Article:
In recent years, the use of digital tools in schools has skyrocketed, making them increasingly susceptible to sophisticated cyberattacks. However, many K-12 technology leaders feel ill-equipped to defend their networks, despite the fact that these attacks can cause significant disruptions to teaching, administrative functions, and compromise the security of sensitive student and employee data.
During a panel discussion that I moderated at the International Society for Technology in Education conference on June 26, three experts shared insights on what district leaders can do to ensure they are prepared for cyberattacks and that students and staff are using digital tools safely. The panelists included Mohit Gupta from Clever, Elizabeth Hoover from the Alexandria City Public Schools, and Merve Lapus from Common Sense, a nonprofit organization focused on digital and media literacy skills development.
It is crucial for district leaders to be prepared for cyberattacks as more and more districts become targets. Gupta emphasized the importance of planning for the unexpected, even for districts that have implemented strong security measures. District technology leaders need to address key questions, such as what immediate actions to take, who to contact, and what steps to take for remediation. Additionally, cybersecurity plans should be routinely practiced, similar to fire drills, to ensure everyone knows what to do when faced with an attack. For instance, the Alexandria school district has a cyber incident response team comprising individuals from different roles within the district who may not be cybersecurity experts but have the knowledge and expertise to handle a cyberattack. They are responsible for contacting the necessary entities, such as cybersecurity insurance providers and lawyers, when an attack occurs.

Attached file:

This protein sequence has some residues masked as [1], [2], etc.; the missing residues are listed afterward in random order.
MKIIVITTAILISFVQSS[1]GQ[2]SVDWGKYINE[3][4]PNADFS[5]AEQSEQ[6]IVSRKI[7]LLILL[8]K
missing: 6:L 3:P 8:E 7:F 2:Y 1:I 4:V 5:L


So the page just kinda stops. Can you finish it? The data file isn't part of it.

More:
As cyber criminals increasingly leverage AI-powered tools, schools must consider how to use these tools effectively. Hoover highlighted the importance of fostering a culture of exploration and understanding when adopting new technologies. Her district is actively discussing how to approach emerging technologies, secure the data collected by these tools, and involve the community in the decision-making process. Lapus echoed the sentiment that schools should approach emerging technologies thoughtfully without succumbing to fear.
Educators need to be aware of the information sources behind AI tools and the potential biases embedded in that data. Gupta emphasized that the rapid proliferation of technology in schools necessitates a heightened focus on cybersecurity. Districts must quickly catch up and provide training to ensure that data, which holds significant value, remains protected from motivated attackers armed with ample resources.